We know that if $V=L$ holds, then $|\cal{P}(\omega)|=|\cal{P}(\omega)\cap \textrm{L}|=\aleph_1$ whereas, in the presence of a measurable cardinal (in fact, even Ramsey) $|\cal{P}(\omega)\cap \textrm{L}|=\aleph_0$. I remark that the cardinalities are of course computed in (the corresponding) $V$.

The first is just the fact that the constructible universe satisfies CH, while the second has to do with the fact that in the presence of a measurable, $\omega_1^{L}<\omega_1$ i.e. the existence of large cardinals makes the relative $\omega_1^{L}$ "drop" below its "maximum possible" value (which is attained, if you want, in the "extreme case" when $V=L$).

My question is, what can we say, in general, about the beaviour of $\omega_1^{L}$ given axioms of increasing strength above (or equal to, in strength) $V\neq L$? In particular, what happens if we just assume $V\neq L$?


Each of the following implies that (the true) $\omega_1$ is inaccessible in $L$, and hence that there are only countably many constructible reals:

  • The proper forcing axiom
  • There is a Ramsey cardinal
  • $0^\#$ exists
  • All projective sets are Lebesgue measurable
  • All $\Sigma^1_3$-sets are Lebesgue measurable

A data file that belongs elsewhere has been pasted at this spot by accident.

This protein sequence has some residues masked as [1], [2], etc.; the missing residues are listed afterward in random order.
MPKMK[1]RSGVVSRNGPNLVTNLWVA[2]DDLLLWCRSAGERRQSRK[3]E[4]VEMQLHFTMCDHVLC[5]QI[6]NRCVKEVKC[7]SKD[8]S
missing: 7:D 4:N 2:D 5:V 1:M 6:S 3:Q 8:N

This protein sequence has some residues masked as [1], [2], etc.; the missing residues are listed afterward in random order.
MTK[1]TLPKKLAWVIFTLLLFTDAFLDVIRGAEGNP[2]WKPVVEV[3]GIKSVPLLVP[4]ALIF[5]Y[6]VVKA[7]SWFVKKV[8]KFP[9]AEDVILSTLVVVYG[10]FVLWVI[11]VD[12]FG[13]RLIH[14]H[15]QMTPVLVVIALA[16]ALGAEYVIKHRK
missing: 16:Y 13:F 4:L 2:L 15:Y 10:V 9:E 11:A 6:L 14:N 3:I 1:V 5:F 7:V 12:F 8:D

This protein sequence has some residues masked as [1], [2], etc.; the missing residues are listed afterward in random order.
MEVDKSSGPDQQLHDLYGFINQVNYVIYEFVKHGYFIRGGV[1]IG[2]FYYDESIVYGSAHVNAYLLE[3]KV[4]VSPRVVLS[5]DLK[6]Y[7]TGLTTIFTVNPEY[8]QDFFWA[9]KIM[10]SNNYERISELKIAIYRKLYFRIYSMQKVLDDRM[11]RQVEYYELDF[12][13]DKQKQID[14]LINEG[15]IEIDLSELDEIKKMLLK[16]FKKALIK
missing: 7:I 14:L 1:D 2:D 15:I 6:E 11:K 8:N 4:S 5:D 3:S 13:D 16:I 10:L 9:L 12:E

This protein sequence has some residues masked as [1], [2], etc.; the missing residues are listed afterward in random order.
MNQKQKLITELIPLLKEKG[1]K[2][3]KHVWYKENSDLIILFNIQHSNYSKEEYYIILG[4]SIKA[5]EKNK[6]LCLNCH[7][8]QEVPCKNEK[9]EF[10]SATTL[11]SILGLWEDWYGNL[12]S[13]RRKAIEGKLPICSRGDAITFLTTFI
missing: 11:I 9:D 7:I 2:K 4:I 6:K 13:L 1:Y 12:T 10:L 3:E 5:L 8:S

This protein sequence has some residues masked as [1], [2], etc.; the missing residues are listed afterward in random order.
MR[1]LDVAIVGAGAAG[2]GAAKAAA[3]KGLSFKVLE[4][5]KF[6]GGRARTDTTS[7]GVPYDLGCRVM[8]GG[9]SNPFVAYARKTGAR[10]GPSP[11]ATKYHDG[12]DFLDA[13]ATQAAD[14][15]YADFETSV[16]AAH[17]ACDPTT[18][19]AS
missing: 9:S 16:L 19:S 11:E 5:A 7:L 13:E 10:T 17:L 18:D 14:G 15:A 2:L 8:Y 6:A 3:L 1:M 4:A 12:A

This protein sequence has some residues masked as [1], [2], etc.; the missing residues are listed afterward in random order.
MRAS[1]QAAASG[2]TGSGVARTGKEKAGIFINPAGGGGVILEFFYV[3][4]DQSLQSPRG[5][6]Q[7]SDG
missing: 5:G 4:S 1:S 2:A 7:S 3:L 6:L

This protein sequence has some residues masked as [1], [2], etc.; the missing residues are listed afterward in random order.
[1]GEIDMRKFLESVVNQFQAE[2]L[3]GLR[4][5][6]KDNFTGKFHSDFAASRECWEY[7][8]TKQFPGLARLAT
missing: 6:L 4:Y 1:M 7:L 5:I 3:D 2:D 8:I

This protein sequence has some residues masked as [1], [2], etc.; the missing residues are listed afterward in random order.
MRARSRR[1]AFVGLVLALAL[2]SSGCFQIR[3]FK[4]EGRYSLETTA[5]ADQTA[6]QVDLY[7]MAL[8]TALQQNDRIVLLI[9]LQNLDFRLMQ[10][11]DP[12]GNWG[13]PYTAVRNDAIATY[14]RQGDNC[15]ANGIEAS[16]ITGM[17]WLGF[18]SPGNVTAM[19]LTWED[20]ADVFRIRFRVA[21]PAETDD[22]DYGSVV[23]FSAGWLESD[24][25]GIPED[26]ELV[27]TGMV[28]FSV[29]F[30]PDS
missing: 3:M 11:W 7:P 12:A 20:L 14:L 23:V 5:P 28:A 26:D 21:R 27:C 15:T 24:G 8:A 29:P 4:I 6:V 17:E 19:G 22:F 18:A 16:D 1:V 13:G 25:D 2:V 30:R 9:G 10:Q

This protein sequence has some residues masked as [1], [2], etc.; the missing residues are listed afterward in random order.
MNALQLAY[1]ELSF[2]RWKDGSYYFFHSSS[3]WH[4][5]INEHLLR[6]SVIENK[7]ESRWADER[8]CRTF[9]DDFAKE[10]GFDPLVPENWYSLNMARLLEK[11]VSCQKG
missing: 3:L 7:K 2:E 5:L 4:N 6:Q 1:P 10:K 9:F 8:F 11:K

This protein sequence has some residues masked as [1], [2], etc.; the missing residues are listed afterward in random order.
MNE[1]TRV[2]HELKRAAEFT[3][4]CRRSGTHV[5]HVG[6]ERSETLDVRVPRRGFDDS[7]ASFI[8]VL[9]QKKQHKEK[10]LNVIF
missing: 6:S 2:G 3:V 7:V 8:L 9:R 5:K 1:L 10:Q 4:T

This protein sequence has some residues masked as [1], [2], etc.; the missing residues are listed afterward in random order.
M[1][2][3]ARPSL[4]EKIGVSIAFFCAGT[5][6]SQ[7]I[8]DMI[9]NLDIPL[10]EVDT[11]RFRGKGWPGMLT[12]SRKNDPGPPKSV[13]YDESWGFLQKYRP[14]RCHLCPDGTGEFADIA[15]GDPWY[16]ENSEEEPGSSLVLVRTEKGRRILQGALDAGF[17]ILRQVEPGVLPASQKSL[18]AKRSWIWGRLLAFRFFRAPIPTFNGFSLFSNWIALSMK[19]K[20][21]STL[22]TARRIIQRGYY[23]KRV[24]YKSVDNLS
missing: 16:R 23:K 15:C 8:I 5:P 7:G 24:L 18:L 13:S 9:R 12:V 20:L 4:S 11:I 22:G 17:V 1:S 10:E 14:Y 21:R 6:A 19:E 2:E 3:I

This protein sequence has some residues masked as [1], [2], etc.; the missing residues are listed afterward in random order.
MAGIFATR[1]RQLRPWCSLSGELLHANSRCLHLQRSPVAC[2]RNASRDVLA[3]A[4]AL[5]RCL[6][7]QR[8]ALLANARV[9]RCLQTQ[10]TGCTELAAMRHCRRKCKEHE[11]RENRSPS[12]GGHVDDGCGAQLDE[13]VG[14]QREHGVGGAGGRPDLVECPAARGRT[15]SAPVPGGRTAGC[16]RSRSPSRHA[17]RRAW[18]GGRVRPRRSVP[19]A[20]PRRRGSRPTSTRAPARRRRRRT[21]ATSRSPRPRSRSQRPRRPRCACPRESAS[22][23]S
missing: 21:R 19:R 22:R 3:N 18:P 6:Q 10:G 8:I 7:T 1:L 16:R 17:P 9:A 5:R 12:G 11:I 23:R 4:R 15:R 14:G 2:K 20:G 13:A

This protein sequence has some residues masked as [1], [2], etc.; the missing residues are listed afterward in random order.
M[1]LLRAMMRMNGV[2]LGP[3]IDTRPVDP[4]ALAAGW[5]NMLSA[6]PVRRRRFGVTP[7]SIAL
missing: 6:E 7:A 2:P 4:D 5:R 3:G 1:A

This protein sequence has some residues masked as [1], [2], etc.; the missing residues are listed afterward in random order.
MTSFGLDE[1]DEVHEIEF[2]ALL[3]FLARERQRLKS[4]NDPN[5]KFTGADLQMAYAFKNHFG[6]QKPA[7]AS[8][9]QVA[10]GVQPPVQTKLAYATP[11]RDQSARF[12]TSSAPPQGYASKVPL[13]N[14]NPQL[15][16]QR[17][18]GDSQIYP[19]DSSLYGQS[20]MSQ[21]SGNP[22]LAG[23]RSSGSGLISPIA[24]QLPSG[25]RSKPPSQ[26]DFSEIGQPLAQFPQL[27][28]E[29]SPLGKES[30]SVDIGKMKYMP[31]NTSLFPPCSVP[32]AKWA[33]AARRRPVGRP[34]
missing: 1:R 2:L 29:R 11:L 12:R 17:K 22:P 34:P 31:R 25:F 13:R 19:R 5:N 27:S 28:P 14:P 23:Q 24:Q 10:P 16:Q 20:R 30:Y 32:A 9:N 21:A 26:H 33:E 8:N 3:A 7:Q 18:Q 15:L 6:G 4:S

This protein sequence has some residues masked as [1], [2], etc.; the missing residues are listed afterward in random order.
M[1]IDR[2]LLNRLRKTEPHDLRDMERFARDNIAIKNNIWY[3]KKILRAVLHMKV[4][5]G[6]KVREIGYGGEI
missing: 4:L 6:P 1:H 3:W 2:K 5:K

(EDIT: These are just some of the well-known examples that came to my mind. This list is neither exhaustive nor canonical.)

The mere existence of a nonconstructible set, or even a nonconstructible real, does not imply that $\omega_1^L$ is countable. There are many forcing notions in $L$ which do not collapse $\omega_1$: adding one or many Cohen reals, destroying Souslin trees, etc. Each such forcing (over L) results in a model where $\omega_1=\omega_1^L$.

In fact, "Martin's axiom plus continuum is arbitrarily large" is consistent with $\omega_1^L=\omega_1$. (But also with $\omega_1^L<\omega_1$.)

ADDED: Preserving $\aleph_1$ of the ground model (which may or may not be the constructible universe $L$) is a key component in many independence proofs concerned with the theory of the reals. The "countable chain condition", which is enjoyed by all the forcings I mentioned above, is a property of forcing notions that guarantees preservation of $\aleph_1$; there are several other (weaker) properties which also suffice, most prominently (Baumgartner's) "Axiom A" and (Shelah's) "properness".

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    $\begingroup$ Also, my favorite, if every uncountable $\Pi^1_1$-set has a perfect subset then $\aleph_1$ is inaccessible in $L$. $\endgroup$ – Dave Marker Jul 12 '11 at 14:06
  • $\begingroup$ Thanks! This result (of Solovay? or is it older?) predates Shelah's theorem on $\Sigma^1_3$-measurability.Was this perhaps the first large cardinal whose existence follows from a statement in descriptive set theory? $\endgroup$ – Goldstern Jul 12 '11 at 21:29
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    $\begingroup$ According to Kanamori's book (p.135) Specker gets at least part of the credit for the result mentioned by Dave. $\endgroup$ – Ali Enayat Jul 12 '11 at 23:55

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